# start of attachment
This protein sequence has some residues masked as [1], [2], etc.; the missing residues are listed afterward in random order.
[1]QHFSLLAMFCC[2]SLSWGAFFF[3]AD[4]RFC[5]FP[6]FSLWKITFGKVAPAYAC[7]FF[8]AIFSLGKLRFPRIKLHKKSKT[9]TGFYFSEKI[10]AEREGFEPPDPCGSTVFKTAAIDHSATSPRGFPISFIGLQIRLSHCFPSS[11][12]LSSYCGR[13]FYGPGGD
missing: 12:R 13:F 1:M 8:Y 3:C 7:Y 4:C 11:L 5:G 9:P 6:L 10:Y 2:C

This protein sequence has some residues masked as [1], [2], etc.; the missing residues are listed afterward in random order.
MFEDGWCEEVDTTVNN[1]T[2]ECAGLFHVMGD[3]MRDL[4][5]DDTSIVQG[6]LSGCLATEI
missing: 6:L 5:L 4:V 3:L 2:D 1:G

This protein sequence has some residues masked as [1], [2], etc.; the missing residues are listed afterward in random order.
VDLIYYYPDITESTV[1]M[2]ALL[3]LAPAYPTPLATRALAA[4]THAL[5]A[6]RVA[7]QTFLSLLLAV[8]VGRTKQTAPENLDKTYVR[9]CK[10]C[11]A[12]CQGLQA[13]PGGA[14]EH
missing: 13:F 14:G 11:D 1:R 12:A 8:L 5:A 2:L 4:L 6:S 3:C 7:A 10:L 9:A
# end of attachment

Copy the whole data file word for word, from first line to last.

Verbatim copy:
This protein sequence has some residues masked as [1], [2], etc.; the missing residues are listed afterward in random order.
[1]QHFSLLAMFCC[2]SLSWGAFFF[3]AD[4]RFC[5]FP[6]FSLWKITFGKVAPAYAC[7]FF[8]AIFSLGKLRFPRIKLHKKSKT[9]TGFYFSEKI[10]AEREGFEPPDPCGSTVFKTAAIDHSATSPRGFPISFIGLQIRLSHCFPSS[11][12]LSSYCGR[13]FYGPGGD
missing: 12:R 13:F 1:M 8:Y 3:C 7:Y 4:C 11:L 5:G 9:P 6:L 10:Y 2:C

This protein sequence has some residues masked as [1], [2], etc.; the missing residues are listed afterward in random order.
MFEDGWCEEVDTTVNN[1]T[2]ECAGLFHVMGD[3]MRDL[4][5]DDTSIVQG[6]LSGCLATEI
missing: 6:L 5:L 4:V 3:L 2:D 1:G

This protein sequence has some residues masked as [1], [2], etc.; the missing residues are listed afterward in random order.
VDLIYYYPDITESTV[1]M[2]ALL[3]LAPAYPTPLATRALAA[4]THAL[5]A[6]RVA[7]QTFLSLLLAV[8]VGRTKQTAPENLDKTYVR[9]CK[10]C[11]A[12]CQGLQA[13]PGGA[14]EH
missing: 13:F 14:G 11:D 1:R 12:A 8:L 5:A 2:L 4:L 6:S 3:C 7:A 10:L 9:A